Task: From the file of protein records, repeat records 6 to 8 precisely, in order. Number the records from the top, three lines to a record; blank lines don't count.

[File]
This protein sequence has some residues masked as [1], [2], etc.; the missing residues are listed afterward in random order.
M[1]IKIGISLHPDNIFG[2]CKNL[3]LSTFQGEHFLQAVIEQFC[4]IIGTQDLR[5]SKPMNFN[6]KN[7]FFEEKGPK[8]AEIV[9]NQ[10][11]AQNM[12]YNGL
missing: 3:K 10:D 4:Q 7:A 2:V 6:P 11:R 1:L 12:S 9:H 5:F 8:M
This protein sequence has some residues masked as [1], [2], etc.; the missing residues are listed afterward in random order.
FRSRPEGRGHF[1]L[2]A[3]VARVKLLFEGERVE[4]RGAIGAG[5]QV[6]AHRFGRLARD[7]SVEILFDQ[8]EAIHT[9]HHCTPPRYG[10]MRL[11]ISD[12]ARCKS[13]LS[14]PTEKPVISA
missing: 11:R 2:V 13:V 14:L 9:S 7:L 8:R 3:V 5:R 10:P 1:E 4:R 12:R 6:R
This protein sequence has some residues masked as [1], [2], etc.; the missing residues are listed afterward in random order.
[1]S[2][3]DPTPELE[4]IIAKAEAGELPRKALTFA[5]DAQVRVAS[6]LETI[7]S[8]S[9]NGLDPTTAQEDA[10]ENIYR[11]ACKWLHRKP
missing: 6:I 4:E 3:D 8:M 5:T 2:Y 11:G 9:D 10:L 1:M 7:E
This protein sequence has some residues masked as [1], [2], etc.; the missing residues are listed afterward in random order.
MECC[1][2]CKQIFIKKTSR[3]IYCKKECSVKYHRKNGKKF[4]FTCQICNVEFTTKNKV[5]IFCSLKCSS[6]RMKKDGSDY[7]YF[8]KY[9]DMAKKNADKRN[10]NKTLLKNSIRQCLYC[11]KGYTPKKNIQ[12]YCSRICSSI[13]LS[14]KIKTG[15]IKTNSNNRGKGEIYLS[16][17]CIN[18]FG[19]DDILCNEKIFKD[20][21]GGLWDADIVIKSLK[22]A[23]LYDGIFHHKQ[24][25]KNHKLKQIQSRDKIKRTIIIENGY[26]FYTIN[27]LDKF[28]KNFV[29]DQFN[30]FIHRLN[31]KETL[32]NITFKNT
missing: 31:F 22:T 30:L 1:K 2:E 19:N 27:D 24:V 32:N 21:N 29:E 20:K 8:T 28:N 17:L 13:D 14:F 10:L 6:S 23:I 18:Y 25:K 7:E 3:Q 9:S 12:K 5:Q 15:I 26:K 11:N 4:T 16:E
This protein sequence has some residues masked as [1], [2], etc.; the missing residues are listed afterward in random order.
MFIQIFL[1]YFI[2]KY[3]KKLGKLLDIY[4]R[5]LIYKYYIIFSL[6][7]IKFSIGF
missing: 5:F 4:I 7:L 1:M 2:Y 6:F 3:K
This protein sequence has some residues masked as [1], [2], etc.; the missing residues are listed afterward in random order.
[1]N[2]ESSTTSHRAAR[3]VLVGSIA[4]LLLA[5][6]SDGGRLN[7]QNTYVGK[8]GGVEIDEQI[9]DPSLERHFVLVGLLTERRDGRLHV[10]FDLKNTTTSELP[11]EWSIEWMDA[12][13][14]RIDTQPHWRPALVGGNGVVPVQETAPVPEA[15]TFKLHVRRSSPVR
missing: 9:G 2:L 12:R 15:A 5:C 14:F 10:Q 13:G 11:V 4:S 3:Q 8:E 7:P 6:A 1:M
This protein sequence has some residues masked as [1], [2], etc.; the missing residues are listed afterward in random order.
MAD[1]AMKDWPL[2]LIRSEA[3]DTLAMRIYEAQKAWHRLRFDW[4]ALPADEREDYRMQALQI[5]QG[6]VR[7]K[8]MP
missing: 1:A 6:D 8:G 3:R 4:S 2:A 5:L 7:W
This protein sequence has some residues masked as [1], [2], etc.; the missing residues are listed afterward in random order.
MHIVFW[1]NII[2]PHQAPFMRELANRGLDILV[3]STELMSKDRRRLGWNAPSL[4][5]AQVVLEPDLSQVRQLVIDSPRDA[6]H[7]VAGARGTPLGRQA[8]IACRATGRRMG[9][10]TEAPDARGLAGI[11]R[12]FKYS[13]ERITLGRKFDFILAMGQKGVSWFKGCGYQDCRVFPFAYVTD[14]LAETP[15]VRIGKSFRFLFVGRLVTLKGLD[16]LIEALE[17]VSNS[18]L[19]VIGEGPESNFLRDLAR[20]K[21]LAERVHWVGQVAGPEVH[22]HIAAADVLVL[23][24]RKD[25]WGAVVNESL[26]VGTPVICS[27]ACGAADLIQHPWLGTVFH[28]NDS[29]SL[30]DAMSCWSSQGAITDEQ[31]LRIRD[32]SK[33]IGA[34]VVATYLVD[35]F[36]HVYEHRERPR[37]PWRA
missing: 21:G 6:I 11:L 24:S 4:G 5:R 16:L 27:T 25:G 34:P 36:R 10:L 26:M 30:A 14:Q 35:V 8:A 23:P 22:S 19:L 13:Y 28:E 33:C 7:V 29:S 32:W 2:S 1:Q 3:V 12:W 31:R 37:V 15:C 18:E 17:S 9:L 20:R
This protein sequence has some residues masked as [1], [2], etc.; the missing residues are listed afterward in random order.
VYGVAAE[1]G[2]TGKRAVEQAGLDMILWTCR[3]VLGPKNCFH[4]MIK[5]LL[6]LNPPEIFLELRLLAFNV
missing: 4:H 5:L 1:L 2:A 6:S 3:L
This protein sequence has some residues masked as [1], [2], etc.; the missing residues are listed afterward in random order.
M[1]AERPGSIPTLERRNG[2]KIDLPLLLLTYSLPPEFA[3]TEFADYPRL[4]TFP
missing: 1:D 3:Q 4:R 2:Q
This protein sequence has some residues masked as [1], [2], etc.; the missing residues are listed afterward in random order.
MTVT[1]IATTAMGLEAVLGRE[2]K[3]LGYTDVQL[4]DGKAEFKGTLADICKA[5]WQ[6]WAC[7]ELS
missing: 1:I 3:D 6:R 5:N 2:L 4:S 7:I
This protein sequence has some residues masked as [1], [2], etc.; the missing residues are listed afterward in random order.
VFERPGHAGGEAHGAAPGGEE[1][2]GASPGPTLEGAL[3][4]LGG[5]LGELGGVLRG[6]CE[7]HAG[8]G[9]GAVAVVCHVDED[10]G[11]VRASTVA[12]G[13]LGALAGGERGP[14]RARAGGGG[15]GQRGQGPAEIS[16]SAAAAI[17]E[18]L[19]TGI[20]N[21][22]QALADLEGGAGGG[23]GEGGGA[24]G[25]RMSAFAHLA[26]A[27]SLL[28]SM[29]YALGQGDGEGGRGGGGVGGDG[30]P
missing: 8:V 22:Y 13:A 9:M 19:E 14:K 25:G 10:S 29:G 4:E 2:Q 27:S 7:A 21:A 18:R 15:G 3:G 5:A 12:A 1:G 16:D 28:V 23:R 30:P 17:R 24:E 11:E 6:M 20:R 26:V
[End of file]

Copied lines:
This protein sequence has some residues masked as [1], [2], etc.; the missing residues are listed afterward in random order.
[1]N[2]ESSTTSHRAAR[3]VLVGSIA[4]LLLA[5][6]SDGGRLN[7]QNTYVGK[8]GGVEIDEQI[9]DPSLERHFVLVGLLTERRDGRLHV[10]FDLKNTTTSELP[11]EWSIEWMDA[12][13][14]RIDTQPHWRPALVGGNGVVPVQETAPVPEA[15]TFKLHVRRSSPVR
missing: 9:G 2:L 12:R 15:A 5:C 14:F 10:Q 13:G 11:V 4:S 3:Q 8:E 7:P 6:A 1:M
This protein sequence has some residues masked as [1], [2], etc.; the missing residues are listed afterward in random order.
MAD[1]AMKDWPL[2]LIRSEA[3]DTLAMRIYEAQKAWHRLRFDW[4]ALPADEREDYRMQALQI[5]QG[6]VR[7]K[8]MP
missing: 1:A 6:D 8:G 3:R 4:S 2:A 5:L 7:W
This protein sequence has some residues masked as [1], [2], etc.; the missing residues are listed afterward in random order.
MHIVFW[1]NII[2]PHQAPFMRELANRGLDILV[3]STELMSKDRRRLGWNAPSL[4][5]AQVVLEPDLSQVRQLVIDSPRDA[6]H[7]VAGARGTPLGRQA[8]IACRATGRRMG[9][10]TEAPDARGLAGI[11]R[12]FKYS[13]ERITLGRKFDFILAMGQKGVSWFKGCGYQDCRVFPFAYVTD[14]LAETP[15]VRIGKSFRFLFVGRLVTLKGLD[16]LIEALE[17]VSNS[18]L[19]VIGEGPESNFLRDLAR[20]K[21]LAERVHWVGQVAGPEVH[22]HIAAADVLVL[23][24]RKD[25]WGAVVNESL[26]VGTPVICS[27]ACGAADLIQHPWLGTVFH[28]NDS[29]SL[30]DAMSCWSSQGAITDEQ[31]LRIRD[32]SK[33]IGA[34]VVATYLVD[35]F[36]HVYEHRERPR[37]PWRA
missing: 21:G 6:I 11:L 24:S 4:G 5:R 16:L 27:T 25:G 34:P 36:R 10:L 26:M 30:A 14:Q 35:V 8:A 23:P 22:S 19:L 13:Y 28:E 33:C 7:V 29:S 32:W 2:S 1:Q 3:V 12:W 31:R 37:V 15:C 18:E 17:S 9:L 20:R